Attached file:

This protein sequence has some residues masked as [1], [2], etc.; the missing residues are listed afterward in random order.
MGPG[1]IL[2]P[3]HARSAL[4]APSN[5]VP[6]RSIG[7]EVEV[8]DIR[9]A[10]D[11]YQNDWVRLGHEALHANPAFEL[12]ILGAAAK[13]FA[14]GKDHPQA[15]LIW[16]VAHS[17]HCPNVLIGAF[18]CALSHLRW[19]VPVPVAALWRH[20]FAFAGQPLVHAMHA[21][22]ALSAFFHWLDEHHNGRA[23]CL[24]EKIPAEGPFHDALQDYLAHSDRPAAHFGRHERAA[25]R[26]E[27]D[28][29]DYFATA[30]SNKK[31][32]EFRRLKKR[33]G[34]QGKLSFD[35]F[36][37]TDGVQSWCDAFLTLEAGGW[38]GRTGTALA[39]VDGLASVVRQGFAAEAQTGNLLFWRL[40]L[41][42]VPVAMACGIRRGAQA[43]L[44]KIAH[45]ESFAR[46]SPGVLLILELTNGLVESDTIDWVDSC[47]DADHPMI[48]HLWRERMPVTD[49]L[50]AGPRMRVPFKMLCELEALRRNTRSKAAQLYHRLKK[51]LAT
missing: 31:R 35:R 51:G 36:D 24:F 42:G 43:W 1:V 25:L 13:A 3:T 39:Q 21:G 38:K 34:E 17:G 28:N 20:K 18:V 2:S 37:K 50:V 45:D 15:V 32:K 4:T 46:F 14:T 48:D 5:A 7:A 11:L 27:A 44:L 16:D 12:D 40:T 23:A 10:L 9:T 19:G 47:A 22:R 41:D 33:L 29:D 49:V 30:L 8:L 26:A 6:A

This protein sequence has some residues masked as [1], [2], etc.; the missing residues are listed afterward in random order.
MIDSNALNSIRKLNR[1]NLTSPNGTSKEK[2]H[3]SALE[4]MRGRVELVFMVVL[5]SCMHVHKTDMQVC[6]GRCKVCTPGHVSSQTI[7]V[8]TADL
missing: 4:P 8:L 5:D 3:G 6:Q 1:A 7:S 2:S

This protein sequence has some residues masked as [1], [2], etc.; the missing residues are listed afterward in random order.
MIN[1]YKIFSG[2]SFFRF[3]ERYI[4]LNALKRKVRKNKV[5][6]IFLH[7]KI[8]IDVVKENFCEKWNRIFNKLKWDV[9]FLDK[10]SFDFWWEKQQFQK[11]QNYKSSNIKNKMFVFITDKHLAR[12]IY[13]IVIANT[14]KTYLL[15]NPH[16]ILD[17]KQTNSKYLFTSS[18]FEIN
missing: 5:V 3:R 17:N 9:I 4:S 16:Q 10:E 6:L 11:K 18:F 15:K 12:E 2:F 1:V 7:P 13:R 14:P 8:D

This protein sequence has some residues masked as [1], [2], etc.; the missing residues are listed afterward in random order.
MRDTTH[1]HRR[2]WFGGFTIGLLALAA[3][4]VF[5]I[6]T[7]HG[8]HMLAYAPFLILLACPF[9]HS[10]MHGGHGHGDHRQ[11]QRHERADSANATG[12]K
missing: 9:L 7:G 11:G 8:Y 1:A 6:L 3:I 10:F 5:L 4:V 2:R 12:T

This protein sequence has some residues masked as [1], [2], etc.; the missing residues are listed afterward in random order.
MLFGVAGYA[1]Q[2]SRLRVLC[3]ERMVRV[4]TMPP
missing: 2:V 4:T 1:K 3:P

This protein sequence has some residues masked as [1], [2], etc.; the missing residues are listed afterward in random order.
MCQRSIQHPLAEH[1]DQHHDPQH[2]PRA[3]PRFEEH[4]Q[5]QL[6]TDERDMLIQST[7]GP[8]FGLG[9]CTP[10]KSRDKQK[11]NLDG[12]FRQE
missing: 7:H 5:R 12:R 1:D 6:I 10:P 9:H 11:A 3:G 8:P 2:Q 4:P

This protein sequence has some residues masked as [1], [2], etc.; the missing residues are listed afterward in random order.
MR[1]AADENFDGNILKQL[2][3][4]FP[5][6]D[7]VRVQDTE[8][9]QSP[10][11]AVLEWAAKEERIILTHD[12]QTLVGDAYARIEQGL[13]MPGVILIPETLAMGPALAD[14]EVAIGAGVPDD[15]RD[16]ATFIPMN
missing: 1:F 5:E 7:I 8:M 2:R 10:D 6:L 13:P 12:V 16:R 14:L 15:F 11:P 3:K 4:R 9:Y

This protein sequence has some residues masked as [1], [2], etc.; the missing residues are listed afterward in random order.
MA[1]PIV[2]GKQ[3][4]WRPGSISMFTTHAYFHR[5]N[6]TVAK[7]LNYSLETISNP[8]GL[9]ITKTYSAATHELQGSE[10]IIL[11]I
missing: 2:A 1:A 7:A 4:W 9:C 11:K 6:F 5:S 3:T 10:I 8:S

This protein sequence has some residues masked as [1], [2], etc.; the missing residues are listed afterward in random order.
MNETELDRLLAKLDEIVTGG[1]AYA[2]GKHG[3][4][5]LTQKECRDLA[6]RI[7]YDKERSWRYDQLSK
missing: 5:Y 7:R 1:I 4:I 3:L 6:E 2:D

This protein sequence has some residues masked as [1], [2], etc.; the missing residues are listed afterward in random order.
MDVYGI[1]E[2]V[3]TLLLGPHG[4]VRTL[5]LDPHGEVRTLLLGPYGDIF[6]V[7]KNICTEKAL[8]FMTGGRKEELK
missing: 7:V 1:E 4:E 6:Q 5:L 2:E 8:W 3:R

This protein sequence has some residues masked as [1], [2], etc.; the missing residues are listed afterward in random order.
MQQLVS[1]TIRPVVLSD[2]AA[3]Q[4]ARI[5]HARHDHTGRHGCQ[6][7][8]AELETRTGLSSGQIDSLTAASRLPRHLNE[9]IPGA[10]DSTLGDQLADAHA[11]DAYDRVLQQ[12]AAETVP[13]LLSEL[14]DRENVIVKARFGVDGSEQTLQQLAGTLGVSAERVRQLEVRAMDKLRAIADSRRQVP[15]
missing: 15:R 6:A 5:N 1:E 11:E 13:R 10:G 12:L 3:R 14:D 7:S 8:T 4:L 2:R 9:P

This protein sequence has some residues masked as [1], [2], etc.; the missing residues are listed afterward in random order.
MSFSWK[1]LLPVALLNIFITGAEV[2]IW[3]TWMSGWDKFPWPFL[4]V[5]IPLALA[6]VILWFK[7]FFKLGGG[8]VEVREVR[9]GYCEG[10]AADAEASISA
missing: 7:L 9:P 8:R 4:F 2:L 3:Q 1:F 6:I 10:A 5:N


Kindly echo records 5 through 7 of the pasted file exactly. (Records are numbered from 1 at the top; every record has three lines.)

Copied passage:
This protein sequence has some residues masked as [1], [2], etc.; the missing residues are listed afterward in random order.
MLFGVAGYA[1]Q[2]SRLRVLC[3]ERMVRV[4]TMPP
missing: 2:V 4:T 1:K 3:P

This protein sequence has some residues masked as [1], [2], etc.; the missing residues are listed afterward in random order.
MCQRSIQHPLAEH[1]DQHHDPQH[2]PRA[3]PRFEEH[4]Q[5]QL[6]TDERDMLIQST[7]GP[8]FGLG[9]CTP[10]KSRDKQK[11]NLDG[12]FRQE
missing: 7:H 5:R 12:R 1:D 6:I 10:P 9:H 11:A 3:G 8:P 2:Q 4:P

This protein sequence has some residues masked as [1], [2], etc.; the missing residues are listed afterward in random order.
MR[1]AADENFDGNILKQL[2][3][4]FP[5][6]D[7]VRVQDTE[8][9]QSP[10][11]AVLEWAAKEERIILTHD[12]QTLVGDAYARIEQGL[13]MPGVILIPETLAMGPALAD[14]EVAIGAGVPDD[15]RD[16]ATFIPMN
missing: 1:F 5:E 7:I 8:M 2:R 10:D 6:L 13:P 12:V 16:R 14:L 15:F 11:P 3:K 4:R 9:Y